The Kennedy years saw our nation attain great heights and face unbearable tragedy; the young energetic president and his glamorous clan stirred passions across America in unprecedented ways. “The Fading Light of Camelot” is an exhibition at The Oregon Historical Society’s “Windows on America”. It includes original letters, artwork, photographs, and documents, on display to the public for the first time.
In the private sphere, JFK reveals himself in his original watercolor of the Kennedy home, words of appreciation for the comfort offered him on the death of an infant son, and his heartfelt expressions of condolence to a widow after the lynching of her activist husband.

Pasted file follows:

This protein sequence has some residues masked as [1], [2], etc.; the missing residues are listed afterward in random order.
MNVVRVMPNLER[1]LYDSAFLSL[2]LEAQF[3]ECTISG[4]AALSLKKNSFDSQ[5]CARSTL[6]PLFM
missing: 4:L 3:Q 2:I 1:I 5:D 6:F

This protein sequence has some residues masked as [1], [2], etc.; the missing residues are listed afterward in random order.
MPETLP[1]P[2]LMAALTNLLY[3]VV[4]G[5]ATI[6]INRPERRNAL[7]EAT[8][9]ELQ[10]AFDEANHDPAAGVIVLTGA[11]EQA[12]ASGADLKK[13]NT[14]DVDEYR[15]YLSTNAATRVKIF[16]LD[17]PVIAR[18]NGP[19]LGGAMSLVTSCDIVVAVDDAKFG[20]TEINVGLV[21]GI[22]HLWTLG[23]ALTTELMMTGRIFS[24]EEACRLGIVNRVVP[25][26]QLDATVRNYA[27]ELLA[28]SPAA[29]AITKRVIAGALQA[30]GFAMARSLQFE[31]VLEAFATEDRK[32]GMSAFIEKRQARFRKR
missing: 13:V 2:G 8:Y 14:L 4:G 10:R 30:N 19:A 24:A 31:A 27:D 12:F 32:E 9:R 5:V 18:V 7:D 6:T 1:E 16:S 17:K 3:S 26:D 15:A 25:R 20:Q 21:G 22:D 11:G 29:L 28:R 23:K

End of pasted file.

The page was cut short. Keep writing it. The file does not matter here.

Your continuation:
The more public Kennedy can be seen in his musings on the night of his nomination, and letters regarding the deteriorating situation in Vietnam, and his historic trips to Ireland and Berlin. The terrible end is bracketed by a newspaper he signed on the morning of November 22, 1963 – likely the last thing signed by the 35th president before he was shot and killed; an iconic photo of Lyndon B. Johnson taking the oath of office on Air Force One; and the next morning’s headline: “Kennedy Slain on Dallas Street.”
If the glamour of Camelot or the legacy of JFK captivate your interest, this exhibition is not to be missed.